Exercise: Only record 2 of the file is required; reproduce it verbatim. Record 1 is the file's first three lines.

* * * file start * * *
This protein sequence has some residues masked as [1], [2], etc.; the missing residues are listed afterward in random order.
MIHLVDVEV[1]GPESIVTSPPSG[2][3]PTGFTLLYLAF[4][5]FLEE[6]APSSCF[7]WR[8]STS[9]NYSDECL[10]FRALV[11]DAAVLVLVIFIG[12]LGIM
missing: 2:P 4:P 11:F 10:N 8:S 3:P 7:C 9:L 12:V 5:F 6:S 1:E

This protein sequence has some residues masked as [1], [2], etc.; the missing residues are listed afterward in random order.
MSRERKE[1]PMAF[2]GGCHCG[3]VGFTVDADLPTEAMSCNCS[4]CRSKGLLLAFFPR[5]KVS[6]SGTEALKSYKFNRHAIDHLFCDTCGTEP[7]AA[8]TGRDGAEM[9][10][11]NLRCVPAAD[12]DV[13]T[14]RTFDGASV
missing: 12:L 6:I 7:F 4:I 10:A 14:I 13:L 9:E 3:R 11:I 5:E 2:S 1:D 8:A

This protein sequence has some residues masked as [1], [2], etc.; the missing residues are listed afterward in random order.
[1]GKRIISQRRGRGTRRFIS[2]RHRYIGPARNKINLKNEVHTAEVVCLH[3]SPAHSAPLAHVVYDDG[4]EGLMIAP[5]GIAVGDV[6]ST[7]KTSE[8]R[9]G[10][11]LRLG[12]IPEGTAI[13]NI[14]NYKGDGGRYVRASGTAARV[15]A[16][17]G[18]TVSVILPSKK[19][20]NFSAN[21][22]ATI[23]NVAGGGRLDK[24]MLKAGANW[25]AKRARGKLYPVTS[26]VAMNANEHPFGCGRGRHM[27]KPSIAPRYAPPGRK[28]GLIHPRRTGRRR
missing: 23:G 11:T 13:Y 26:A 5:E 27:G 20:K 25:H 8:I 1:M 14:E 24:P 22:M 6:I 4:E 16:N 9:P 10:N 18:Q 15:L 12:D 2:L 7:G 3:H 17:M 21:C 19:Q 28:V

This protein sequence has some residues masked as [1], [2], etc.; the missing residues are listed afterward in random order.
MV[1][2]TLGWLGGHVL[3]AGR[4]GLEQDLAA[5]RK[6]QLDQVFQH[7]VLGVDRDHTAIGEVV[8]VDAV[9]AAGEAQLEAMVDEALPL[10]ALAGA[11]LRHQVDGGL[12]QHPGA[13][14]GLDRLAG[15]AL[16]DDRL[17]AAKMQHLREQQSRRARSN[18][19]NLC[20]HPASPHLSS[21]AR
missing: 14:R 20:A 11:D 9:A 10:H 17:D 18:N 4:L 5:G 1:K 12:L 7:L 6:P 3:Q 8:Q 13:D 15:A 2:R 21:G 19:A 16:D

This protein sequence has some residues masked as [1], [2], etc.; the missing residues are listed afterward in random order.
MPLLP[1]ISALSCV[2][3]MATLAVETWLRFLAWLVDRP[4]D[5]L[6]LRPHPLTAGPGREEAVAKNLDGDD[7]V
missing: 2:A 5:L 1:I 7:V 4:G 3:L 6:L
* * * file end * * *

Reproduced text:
This protein sequence has some residues masked as [1], [2], etc.; the missing residues are listed afterward in random order.
MSRERKE[1]PMAF[2]GGCHCG[3]VGFTVDADLPTEAMSCNCS[4]CRSKGLLLAFFPR[5]KVS[6]SGTEALKSYKFNRHAIDHLFCDTCGTEP[7]AA[8]TGRDGAEM[9][10][11]NLRCVPAAD[12]DV[13]T[14]RTFDGASV
missing: 12:L 6:I 7:F 4:I 10:A 14:I 13:L 9:E 3:R 11:I 5:E 2:S 1:D 8:A